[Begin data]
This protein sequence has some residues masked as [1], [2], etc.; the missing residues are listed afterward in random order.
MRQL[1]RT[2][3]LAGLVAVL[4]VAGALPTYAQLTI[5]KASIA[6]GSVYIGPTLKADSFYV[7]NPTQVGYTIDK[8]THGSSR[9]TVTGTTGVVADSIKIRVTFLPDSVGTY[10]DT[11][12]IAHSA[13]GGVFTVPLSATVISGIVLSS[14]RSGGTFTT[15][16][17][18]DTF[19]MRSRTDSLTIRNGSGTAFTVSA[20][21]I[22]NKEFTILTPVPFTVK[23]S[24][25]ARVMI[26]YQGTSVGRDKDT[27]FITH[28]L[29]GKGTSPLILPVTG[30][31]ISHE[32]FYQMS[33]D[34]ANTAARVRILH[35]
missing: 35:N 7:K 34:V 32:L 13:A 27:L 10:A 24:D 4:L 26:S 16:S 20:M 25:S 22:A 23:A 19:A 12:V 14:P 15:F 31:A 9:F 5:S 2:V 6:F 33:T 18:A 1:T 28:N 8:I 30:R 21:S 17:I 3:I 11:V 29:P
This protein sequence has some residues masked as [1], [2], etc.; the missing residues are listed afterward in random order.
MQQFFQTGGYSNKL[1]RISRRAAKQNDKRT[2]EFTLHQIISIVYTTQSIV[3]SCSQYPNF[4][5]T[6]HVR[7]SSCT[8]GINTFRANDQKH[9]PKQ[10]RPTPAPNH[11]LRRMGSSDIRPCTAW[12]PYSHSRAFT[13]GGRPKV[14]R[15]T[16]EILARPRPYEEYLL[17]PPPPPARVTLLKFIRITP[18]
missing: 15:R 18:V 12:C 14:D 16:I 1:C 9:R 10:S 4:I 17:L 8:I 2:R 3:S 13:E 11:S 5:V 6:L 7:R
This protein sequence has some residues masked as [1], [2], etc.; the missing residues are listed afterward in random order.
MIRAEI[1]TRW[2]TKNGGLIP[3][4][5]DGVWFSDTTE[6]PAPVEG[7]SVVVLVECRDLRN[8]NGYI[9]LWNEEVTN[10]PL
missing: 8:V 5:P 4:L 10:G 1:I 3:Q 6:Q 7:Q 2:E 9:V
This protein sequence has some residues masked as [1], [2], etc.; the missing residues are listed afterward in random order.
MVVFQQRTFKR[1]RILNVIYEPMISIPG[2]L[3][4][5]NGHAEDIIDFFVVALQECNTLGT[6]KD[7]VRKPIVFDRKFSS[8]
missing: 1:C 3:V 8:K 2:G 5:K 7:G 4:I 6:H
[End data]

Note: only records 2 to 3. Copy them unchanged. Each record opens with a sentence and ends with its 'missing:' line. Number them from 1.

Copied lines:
This protein sequence has some residues masked as [1], [2], etc.; the missing residues are listed afterward in random order.
MQQFFQTGGYSNKL[1]RISRRAAKQNDKRT[2]EFTLHQIISIVYTTQSIV[3]SCSQYPNF[4][5]T[6]HVR[7]SSCT[8]GINTFRANDQKH[9]PKQ[10]RPTPAPNH[11]LRRMGSSDIRPCTAW[12]PYSHSRAFT[13]GGRPKV[14]R[15]T[16]EILARPRPYEEYLL[17]PPPPPARVTLLKFIRITP[18]
missing: 15:R 18:V 12:C 14:D 16:I 1:C 9:R 10:S 4:I 17:L 8:I 2:R 3:S 13:E 11:S 5:V 6:L 7:R
This protein sequence has some residues masked as [1], [2], etc.; the missing residues are listed afterward in random order.
MIRAEI[1]TRW[2]TKNGGLIP[3][4][5]DGVWFSDTTE[6]PAPVEG[7]SVVVLVECRDLRN[8]NGYI[9]LWNEEVTN[10]PL
missing: 8:V 5:P 4:L 10:G 1:I 3:Q 6:Q 7:Q 2:E 9:V